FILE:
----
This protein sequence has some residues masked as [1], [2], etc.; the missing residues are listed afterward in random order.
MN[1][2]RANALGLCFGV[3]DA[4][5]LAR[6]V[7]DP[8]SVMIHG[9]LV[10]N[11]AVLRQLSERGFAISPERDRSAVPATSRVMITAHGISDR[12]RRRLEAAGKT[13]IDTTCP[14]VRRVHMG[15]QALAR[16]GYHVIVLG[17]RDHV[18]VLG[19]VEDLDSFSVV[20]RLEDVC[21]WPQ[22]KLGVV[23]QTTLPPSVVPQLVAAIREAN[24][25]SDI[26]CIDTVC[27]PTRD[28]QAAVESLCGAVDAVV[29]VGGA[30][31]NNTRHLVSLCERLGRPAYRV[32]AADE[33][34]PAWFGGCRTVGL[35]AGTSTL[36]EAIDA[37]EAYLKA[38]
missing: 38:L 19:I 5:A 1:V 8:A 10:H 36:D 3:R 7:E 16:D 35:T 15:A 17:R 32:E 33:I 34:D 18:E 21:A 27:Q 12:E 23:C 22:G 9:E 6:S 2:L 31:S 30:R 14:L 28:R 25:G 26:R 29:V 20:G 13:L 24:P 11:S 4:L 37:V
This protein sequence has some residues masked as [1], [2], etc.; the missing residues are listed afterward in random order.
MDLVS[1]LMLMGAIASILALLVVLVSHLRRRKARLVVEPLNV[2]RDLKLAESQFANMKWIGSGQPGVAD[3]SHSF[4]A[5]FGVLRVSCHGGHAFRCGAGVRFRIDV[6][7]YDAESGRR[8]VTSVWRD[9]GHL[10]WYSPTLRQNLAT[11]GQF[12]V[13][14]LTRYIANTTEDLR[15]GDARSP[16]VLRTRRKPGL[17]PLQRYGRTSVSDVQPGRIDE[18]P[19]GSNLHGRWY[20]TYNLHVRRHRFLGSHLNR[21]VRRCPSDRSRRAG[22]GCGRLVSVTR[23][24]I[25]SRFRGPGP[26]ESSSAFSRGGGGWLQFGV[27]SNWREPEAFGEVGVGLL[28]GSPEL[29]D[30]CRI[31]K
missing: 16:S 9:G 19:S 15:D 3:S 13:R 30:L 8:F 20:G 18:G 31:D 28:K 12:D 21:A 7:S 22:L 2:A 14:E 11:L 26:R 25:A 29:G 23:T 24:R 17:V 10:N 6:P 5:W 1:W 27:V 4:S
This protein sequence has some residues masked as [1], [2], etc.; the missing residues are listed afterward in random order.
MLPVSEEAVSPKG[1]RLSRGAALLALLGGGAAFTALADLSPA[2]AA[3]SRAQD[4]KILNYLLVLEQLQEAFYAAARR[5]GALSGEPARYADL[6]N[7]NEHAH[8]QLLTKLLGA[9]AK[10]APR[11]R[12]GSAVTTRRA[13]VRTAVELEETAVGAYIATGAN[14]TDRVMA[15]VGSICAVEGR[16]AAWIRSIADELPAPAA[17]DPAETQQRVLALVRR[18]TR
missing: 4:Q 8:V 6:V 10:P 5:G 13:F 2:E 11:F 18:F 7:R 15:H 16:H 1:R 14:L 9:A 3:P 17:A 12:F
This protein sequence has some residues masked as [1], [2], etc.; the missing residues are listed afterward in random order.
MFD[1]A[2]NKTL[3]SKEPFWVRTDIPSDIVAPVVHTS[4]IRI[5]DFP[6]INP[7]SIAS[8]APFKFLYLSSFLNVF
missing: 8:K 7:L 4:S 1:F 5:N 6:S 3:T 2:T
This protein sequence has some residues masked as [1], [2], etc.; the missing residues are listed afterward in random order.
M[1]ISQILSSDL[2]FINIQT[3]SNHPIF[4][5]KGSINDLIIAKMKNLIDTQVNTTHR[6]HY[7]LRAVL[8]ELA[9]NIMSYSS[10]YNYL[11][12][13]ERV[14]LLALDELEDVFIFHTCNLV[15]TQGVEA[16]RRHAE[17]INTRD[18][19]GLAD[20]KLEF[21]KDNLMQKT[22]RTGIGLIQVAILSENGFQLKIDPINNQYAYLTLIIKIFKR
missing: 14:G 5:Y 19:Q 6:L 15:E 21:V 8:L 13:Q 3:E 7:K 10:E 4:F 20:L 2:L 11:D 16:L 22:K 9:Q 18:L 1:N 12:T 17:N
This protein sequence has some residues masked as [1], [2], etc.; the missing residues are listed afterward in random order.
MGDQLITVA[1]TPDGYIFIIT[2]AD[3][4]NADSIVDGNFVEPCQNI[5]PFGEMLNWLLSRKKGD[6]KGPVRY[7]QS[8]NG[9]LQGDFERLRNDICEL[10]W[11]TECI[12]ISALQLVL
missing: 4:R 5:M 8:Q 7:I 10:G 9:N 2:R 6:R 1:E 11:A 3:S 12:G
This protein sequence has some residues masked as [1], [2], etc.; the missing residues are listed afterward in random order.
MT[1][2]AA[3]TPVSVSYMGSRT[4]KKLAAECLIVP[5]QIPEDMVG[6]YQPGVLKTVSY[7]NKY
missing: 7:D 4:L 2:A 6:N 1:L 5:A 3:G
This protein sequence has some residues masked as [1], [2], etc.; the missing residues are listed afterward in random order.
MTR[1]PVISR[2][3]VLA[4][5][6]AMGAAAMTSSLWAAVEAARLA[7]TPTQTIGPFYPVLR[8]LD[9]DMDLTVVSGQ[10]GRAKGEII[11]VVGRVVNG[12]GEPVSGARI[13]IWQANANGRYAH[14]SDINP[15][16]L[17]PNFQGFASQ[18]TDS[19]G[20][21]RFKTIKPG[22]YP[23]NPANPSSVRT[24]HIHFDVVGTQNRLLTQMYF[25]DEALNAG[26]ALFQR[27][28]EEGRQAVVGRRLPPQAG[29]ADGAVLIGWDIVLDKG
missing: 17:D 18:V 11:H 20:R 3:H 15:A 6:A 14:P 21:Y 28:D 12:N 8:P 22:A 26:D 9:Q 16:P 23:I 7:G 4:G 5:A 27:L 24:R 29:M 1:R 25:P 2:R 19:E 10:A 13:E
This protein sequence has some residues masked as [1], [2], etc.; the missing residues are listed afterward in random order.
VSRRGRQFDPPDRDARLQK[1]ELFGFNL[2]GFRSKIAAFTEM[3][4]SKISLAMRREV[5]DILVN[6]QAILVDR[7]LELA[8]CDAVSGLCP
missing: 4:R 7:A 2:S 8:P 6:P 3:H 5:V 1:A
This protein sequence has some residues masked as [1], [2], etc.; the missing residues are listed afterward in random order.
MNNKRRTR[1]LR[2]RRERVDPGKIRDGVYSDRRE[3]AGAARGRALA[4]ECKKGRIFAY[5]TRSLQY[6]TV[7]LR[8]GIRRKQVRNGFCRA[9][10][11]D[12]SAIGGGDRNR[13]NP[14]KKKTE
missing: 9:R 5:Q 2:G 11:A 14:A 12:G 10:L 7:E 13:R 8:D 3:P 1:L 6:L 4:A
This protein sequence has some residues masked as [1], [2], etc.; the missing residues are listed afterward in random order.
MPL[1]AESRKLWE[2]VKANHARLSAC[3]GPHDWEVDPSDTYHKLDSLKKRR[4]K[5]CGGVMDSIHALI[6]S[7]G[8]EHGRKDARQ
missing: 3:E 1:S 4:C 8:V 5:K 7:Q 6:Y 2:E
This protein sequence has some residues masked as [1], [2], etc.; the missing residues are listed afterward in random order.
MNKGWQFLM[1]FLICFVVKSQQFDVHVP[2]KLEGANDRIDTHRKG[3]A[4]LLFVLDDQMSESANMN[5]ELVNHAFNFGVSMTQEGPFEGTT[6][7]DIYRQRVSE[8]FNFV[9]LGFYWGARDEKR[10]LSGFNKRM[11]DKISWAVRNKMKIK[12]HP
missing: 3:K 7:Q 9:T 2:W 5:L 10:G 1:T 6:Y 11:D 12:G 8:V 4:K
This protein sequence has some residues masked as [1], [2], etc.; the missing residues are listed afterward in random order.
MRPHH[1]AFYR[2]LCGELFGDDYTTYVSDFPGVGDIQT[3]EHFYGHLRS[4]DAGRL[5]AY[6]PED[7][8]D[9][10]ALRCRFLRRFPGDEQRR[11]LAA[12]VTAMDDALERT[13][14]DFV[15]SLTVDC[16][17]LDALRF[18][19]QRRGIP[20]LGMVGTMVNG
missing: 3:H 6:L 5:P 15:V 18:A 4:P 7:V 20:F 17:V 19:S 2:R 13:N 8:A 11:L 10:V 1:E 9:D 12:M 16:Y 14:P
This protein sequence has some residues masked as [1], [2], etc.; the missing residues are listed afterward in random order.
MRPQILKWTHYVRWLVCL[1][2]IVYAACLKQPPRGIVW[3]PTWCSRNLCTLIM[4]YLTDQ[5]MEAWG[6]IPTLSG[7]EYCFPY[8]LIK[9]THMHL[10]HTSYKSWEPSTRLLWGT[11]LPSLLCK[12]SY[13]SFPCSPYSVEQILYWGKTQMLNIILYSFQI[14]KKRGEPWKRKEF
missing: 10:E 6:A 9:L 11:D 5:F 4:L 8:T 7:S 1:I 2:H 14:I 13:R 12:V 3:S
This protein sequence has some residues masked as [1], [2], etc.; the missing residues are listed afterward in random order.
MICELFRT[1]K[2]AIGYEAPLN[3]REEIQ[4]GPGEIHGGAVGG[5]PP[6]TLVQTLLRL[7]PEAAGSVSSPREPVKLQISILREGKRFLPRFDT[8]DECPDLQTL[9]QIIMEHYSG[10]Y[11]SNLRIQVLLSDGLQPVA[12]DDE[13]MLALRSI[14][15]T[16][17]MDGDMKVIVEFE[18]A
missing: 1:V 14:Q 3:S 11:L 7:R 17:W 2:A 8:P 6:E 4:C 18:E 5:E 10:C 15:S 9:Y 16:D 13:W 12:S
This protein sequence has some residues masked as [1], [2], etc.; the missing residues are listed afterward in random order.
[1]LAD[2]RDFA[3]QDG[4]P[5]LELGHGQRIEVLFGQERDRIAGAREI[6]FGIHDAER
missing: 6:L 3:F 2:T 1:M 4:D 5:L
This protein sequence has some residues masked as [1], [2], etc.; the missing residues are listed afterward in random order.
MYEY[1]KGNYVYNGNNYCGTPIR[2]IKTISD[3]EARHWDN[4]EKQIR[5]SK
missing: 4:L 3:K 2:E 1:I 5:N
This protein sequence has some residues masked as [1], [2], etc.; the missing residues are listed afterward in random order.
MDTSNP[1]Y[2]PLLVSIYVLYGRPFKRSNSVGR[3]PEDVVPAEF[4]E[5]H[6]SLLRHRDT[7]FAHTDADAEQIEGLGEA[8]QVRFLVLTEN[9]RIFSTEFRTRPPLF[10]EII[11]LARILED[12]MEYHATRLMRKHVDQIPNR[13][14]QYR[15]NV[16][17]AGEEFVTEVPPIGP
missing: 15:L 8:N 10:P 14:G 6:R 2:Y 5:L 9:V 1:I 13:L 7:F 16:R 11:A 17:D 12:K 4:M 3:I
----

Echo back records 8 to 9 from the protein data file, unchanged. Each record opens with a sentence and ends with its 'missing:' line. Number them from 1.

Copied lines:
This protein sequence has some residues masked as [1], [2], etc.; the missing residues are listed afterward in random order.
MTR[1]PVISR[2][3]VLA[4][5][6]AMGAAAMTSSLWAAVEAARLA[7]TPTQTIGPFYPVLR[8]LD[9]DMDLTVVSGQ[10]GRAKGEII[11]VVGRVVNG[12]GEPVSGARI[13]IWQANANGRYAH[14]SDINP[15][16]L[17]PNFQGFASQ[18]TDS[19]G[20][21]RFKTIKPG[22]YP[23]NPANPSSVRT[24]HIHFDVVGTQNRLLTQMYF[25]DEALNAG[26]ALFQR[27][28]EEGRQAVVGRRLPPQAG[29]ADGAVLIGWDIVLDKG
missing: 17:D 18:V 11:H 20:R 3:H 15:A 6:A 14:P 21:Y 28:D 12:N 8:P 22:A 26:D 9:Q 16:P 23:I 7:G 4:G 5:A 27:L 24:R 29:M 1:R 25:P 2:R 19:E 10:A 13:E
This protein sequence has some residues masked as [1], [2], etc.; the missing residues are listed afterward in random order.
VSRRGRQFDPPDRDARLQK[1]ELFGFNL[2]GFRSKIAAFTEM[3][4]SKISLAMRREV[5]DILVN[6]QAILVDR[7]LELA[8]CDAVSGLCP
missing: 4:R 7:A 2:S 8:P 6:P 3:H 5:V 1:A